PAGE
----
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Ecclesia (Greek: ἐκκλησία ekklēsia) may refer to:
- This is the nominative singular form of the Latin noun.
- Ecclesia or Ekklēsia, the principal assembly of ancient Athens during its Golden Age.
- the Christian Church
- See Church militant and church triumphant for ecclesia militans, ecclesia paenitens, ecclesia triumphans
- Congregation among many English-speaking Christadelphians.
- a local ecclesia, or local congregation, or house church, as distinct from the church as a whole.
- Ecclesia and Synagoga, meaning "Church and Synagogue", are a pair of figures personifying the Roman Catholic Church and the Jewish synagogue found in medieval Christian art.
- Mater Ecclesiae (Lat.)—Mother Church.
- Ecclesia was also used in this sense by other groups in the 19th Century and by the Jehovah's Witnesses until 1930s. Their Bible, NWT uses "congregation".
- The Qahal, an organisational structure mentioned in the masoretic text of the Bible, which the Septuagint refers to as the Ekklesia.
- Sociological classifications of religious movements, Ecclesia (sociology of religion), in the typology of religion, a religion less pervasive in a society than a church but more so than a sect
- Mount Ecclesia, nature grounds in Oceanside, California with the international headquarters of The Rosicrucian Fellowship
- Castlevania: Order of Ecclesia, a Nintendo DS video game. Ecclesia is also a location in this game.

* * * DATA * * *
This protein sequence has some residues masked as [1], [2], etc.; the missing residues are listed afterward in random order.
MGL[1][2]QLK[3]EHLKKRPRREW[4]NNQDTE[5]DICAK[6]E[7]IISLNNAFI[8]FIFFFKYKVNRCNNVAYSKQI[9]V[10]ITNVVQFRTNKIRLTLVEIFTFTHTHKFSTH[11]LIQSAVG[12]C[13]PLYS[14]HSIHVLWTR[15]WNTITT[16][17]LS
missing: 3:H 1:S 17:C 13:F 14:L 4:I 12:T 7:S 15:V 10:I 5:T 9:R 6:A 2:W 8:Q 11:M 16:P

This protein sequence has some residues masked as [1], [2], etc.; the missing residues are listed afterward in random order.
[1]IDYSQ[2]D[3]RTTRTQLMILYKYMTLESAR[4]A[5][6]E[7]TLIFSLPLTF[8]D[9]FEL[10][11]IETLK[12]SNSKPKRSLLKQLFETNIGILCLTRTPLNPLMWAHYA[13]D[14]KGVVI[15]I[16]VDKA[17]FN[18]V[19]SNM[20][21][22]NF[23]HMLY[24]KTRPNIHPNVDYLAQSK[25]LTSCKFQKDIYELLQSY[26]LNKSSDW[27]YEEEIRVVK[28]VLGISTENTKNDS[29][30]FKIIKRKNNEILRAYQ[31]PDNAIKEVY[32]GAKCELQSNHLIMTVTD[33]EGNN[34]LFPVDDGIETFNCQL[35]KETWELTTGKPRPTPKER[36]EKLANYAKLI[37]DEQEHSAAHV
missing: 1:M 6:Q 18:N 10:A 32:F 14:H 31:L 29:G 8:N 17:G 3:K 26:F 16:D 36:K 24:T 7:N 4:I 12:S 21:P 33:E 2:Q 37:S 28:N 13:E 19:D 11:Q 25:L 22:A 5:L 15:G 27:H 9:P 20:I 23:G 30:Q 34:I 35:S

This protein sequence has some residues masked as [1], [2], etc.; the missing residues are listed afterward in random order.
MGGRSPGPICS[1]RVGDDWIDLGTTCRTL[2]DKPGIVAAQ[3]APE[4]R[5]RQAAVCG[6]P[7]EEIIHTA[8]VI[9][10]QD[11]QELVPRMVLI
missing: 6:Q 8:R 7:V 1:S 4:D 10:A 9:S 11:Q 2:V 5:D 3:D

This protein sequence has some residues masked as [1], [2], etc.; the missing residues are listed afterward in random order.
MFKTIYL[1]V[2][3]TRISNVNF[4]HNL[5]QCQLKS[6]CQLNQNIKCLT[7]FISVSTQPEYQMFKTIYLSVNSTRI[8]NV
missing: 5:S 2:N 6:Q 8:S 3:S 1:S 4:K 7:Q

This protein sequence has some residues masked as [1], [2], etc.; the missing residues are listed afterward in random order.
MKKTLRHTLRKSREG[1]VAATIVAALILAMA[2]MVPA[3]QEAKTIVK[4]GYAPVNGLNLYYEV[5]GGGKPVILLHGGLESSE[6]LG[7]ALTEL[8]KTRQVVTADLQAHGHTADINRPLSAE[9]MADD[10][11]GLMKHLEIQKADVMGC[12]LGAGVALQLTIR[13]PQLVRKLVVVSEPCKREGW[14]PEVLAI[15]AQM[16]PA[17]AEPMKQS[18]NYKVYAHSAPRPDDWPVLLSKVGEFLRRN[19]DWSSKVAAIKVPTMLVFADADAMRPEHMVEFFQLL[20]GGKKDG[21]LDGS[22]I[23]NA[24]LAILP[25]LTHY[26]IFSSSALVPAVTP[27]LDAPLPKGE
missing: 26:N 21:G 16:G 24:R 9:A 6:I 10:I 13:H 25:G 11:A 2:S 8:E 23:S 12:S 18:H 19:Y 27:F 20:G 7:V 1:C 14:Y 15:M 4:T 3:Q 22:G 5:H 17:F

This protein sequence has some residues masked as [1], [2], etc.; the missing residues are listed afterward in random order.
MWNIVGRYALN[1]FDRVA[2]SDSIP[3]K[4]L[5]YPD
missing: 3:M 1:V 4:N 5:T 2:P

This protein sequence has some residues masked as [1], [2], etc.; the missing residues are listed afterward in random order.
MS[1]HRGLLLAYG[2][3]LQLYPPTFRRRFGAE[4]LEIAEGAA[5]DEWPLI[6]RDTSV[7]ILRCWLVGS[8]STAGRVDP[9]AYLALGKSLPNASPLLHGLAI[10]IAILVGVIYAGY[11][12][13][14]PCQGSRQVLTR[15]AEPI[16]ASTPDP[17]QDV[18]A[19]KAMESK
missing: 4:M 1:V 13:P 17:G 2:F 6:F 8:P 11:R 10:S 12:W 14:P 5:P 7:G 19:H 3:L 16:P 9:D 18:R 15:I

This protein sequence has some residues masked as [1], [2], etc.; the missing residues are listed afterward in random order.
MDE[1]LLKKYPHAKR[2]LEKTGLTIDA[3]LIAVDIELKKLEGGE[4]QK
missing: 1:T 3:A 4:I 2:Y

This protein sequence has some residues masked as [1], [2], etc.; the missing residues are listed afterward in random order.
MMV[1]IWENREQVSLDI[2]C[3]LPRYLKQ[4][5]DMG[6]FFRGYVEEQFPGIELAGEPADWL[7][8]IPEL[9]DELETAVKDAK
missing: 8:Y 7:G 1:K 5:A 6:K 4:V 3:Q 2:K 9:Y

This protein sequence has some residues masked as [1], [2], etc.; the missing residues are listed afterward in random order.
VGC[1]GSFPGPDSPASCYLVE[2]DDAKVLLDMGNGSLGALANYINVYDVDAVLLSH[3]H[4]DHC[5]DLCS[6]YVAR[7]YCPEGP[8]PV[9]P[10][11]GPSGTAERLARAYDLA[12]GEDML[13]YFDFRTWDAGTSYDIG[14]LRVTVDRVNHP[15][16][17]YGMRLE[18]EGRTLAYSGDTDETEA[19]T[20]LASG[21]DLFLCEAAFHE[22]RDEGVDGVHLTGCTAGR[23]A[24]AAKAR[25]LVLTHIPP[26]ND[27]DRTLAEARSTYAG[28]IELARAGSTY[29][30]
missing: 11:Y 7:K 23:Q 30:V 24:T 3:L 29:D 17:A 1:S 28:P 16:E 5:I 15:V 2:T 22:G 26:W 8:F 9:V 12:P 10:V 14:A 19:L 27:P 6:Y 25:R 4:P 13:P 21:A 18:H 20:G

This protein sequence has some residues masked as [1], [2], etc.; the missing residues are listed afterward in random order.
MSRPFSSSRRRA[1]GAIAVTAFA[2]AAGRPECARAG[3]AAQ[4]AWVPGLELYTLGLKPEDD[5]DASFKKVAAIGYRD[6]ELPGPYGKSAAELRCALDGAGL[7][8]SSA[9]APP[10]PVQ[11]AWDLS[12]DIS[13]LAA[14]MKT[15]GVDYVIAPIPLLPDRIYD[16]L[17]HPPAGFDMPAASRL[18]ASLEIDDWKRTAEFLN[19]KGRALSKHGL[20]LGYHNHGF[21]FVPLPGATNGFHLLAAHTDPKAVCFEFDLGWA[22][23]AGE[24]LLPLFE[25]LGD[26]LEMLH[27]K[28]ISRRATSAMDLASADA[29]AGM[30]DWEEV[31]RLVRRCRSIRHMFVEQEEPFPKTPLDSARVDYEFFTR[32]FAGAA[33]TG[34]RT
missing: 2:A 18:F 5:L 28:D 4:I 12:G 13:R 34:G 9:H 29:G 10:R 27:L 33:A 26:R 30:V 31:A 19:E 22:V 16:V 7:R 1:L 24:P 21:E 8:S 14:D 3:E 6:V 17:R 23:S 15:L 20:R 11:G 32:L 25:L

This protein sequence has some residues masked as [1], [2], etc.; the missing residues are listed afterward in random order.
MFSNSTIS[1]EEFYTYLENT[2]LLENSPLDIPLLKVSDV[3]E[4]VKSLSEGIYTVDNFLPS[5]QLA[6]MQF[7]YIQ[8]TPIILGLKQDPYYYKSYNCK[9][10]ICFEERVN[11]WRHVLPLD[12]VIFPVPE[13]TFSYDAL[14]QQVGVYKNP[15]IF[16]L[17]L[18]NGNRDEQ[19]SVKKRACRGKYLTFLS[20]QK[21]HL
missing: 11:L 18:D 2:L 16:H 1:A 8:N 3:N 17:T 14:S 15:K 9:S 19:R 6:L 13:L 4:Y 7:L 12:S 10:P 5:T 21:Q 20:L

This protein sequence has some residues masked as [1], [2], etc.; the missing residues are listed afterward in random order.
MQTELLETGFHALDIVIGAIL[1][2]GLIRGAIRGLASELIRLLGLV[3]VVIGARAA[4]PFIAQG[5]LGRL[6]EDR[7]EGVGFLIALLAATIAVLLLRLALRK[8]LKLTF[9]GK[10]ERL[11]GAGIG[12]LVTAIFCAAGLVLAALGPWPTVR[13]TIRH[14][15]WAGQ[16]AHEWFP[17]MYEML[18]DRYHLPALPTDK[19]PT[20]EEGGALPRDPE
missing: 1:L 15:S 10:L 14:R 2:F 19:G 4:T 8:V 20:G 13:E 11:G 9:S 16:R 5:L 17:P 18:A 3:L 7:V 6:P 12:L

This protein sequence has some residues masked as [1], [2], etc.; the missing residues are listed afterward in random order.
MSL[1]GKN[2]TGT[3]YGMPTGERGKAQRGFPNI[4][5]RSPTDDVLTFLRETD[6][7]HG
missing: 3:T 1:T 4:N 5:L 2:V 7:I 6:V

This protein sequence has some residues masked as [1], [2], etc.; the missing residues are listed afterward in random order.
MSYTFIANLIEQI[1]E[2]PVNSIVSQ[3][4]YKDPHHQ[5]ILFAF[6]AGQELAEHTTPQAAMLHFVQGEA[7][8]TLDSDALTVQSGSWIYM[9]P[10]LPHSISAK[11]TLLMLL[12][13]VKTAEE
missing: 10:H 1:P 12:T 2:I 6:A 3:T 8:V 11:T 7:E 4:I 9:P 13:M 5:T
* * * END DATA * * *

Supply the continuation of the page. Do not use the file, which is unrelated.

- Ecclesia Dei is the motu proprio of 2 July 1988 that Pope John Paul II issued in response to the Ecône consecrations.
- Ekklesia (think tank), a British think tank examining the role of religion in public life
- Ekklesia (album), an album by For Today
- Ekklesia, a female-fronted Australian metal/hardcore band.
- The bi-annual international convention and governing body of the Fraternity of Phi Gamma Delta
- primarily genitive singular form, "of the church"
- Advocatus Ecclesiae is the Latin title, in the Middle Ages, of certain lay persons, generally of noble birth, whose duty it was, under given conditions, to represent a particular church or monastery, and to defend its rights against force.
- De triumphis ecclesiae, a Latin epic in elegiac metre, written c. 1250 by Johannes de Garlandia, an English grammarian who taught at the universities of Toulouse and Paris.
- Ex Corde Ecclesiae, an apostolic constitution written by Pope John Paul II regarding Catholic colleges and universities.
- Fasti Ecclesiae Scoticanae, a list of ministers from the Established Church of Scotland.
- Fabrica Ecclesiae, a Roman Catholic Latin term, meaning, etymologically, the construction of a church, but in a broader sense the funds necessary for such construction.
- Lamentatio sanctae matris ecclesiae Constantinopolitanae, a motet by the Renaissance composer Guillaume Dufay.
- Libertas ecclesiae is the notion of emancipation from ecclesiastical authority in relation to the temporal power, which guided the movement of Reform begun in the 11th century.
- Ordinarium Sanctae Romanae Ecclesiae, a document written by Jacobi Gaytani that furthered the development of the papal conclave by establishing a voting procedure currently referred to as "approval voting"
- Regimini militantis Ecclesiae was the papal bull promulgated by Pope Paul III on September 27, 1540, which gave a first approval to the Society of Jesus, also known as the Jesuits, but limited the number of its members to sixty.
- Universalis Ecclesiae, a bull of Pope Pius IX that recreated the Roman Catholic hierarchy in England, which had gone underground with the death of the last Marian bishop in the reign of Elizabeth I
- Latin accusative singular form, e.g. "to the church".
- Ecclesiam a Jesu Christo, a Papal constitution promulgated by Pius VII in 1821
- Ecclesiam Suam, an encyclical of Pope Paul VI on the Catholic Church given at St. Peter's, Rome, on the Feast of the Transfiguration, August 6, 1964, the second year of his Pontificate
- Extra Ecclesiam nulla salus, a Latin phrase meaning "Outside the Church there is no salvation"
See also 
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